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Report on Business Quebec real estate investment firm Group Mach makes its bid for Transat

Montreal real-estate investment firm Group Mach Inc. says its unsolicited proposal to buy airline and tour operator Transat A.T. Inc. amounts to a non-binding offer at this stage, which means it is not subject to Canadian securities laws mandating firm financing for a deal.

“This is not a takeover bid necessarily. It can be structured otherwise,” said Mach spokesman Alfred Buggé, who leads the company’s mergers and acquisitions efforts. He said a deal could be shaped as a plan of arrangement, a merger or a takeover bid depending on the outcome of any potential negotiations with Transat.

“It’s not for us to dictate these things. We want it to be friendly and it’s a question of sitting down with Transat and agreeing on that,” Mr. Buggé said in an interview Friday. At this point, Mach’s proposal is similar to a typical letter of intent, he said.

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Questions about Mach’s proposal were raised after publication of a news release earlier this month in which the group offered to buy Transat for $14 a share in cash, conditional on a number of things, including winning lockup agreements from two of Transat’s big shareholders and obtaining $120-million from the Quebec government to help finance the deal. Mach’s proposal came after Transat entered exclusive talks (which are continuing) with Air Canada on an acquisition deal at $13 a share.

Under Canadian securities rules, all cash or partial cash takeover bids cannot be subject to finance conditions. Those rules don’t apply right now, Mr. Buggé said. There are many ways to gain control of a company, he said, including an asset deal or a private placement. Mach has filed a business plan with the government’s main investment arm, Investissement Québec, and expects to receive some news on its request for funding in the coming days, he said.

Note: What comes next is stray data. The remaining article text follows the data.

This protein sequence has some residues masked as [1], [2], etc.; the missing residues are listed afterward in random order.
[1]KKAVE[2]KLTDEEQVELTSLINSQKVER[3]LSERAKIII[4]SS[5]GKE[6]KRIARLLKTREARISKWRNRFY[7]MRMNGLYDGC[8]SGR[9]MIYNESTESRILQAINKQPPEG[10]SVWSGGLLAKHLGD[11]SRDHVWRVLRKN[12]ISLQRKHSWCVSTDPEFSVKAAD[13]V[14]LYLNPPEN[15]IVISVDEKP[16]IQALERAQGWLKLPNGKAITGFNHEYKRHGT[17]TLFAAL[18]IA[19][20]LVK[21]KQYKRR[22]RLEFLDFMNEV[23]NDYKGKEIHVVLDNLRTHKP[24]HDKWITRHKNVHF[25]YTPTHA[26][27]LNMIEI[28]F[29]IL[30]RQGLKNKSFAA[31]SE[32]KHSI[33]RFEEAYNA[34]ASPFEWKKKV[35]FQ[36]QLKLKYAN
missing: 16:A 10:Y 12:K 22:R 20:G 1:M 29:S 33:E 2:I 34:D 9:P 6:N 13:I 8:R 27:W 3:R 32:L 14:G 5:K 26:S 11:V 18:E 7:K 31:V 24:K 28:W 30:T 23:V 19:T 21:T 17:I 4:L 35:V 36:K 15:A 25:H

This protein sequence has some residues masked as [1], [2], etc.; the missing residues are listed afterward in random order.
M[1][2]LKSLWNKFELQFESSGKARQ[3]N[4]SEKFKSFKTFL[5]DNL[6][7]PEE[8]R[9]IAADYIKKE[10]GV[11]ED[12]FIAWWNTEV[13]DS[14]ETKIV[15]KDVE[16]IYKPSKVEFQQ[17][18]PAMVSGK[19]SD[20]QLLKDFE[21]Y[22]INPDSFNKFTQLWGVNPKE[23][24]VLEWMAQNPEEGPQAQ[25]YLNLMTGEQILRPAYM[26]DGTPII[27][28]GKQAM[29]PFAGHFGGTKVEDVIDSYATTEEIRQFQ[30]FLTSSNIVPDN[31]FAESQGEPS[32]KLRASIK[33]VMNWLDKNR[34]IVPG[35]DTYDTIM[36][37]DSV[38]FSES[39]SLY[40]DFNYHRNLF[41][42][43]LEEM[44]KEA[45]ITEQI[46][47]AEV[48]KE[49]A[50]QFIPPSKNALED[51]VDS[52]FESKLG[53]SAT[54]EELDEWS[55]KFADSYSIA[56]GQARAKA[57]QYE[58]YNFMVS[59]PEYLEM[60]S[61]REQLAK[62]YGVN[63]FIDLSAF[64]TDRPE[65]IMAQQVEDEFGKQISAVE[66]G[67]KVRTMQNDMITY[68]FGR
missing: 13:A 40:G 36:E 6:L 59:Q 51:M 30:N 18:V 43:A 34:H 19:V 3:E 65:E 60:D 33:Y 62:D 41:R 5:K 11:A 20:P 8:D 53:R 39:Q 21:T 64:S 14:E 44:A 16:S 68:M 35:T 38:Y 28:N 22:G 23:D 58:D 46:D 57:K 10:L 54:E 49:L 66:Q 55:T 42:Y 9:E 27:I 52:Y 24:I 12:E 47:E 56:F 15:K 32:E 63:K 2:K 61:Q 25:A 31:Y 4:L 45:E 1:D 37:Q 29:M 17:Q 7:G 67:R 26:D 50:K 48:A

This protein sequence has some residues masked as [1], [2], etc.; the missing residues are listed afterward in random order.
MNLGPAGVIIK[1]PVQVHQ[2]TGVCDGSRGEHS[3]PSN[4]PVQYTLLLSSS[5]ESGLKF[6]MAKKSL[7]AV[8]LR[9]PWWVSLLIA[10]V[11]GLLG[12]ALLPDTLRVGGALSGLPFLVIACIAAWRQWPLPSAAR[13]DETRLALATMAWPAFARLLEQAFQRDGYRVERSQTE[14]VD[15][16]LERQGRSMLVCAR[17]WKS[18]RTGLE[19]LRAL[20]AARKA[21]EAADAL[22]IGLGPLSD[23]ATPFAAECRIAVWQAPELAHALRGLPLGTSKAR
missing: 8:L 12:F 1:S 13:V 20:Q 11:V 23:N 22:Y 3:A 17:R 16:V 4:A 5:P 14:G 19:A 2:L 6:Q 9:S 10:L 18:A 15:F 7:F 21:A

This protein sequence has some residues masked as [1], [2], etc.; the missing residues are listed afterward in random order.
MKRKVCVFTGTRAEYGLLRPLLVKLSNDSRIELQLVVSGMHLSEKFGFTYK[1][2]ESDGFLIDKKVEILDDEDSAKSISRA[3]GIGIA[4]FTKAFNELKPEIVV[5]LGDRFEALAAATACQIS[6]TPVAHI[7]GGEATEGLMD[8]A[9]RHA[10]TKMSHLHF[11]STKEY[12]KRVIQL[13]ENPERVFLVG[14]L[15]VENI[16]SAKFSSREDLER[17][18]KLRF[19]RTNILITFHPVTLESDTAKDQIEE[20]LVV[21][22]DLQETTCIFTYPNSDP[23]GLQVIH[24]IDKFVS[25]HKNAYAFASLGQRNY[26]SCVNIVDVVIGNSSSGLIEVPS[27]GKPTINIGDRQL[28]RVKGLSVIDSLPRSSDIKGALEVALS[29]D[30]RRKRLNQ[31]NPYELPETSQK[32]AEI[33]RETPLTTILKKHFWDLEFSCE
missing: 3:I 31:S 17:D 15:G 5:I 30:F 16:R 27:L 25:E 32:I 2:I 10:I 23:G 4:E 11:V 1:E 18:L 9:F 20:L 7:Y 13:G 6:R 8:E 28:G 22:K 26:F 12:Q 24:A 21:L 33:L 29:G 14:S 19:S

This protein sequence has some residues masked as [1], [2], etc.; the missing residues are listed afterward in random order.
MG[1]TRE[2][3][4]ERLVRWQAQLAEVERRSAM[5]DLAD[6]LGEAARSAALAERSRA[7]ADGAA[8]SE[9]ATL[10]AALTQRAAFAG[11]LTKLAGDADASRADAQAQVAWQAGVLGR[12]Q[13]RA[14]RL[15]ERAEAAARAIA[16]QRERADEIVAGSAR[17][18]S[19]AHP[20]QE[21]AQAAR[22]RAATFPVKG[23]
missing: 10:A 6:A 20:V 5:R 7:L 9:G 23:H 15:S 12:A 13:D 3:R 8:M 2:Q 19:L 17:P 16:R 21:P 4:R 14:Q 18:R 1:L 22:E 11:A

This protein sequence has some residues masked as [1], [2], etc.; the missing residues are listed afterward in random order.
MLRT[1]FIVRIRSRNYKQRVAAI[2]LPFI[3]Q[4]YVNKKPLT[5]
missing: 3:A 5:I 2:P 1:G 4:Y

Transat confirmed in a statement Friday that it received from Mach what it called a “non-binding and conditional proposal letter" outlining Mach’s interest in privatizing Transat. But Transat was quick to note in the release that it remains in talks with Air Canada with a view to finalizing a definitive agreement.

At least one other serious potential bidder remains in the picture to make an offer for Transat. Dominik Pigeon of FNC Capital, a Montreal financial-services company specializing in management-led buyouts, is leading a group that is weighing a bid.

Two big shareholders in Transat have said Air Canada’s all-cash proposal, worth $520-million, is too low or is poorly timed, raising doubts it will receive the required two-thirds approval from shareholders. The Quebec government has been generally positive to the idea of Air Canada taking over its crosstown rival, saying it would create a stronger company.

Group Mach founder Vincent Chiara has said his group made the first approach to Transat earlier this year. He said he was surprised that Transat subsequently decided to enter into negotiations with Air Canada that freeze out other potential bidders.

“Our limit [on how much we’ll pay for Transat] depends on the desire of the government to want to intervene,” Mr. Chiara said in an interview with Montreal radio station 98.5 FM. “We were clear with the government that if we wanted a company that remains in Quebec, that keeps its head office here and operates in the interest of Quebeckers, that we were the option and that the government should intervene in this file, by providing either equity or debt."

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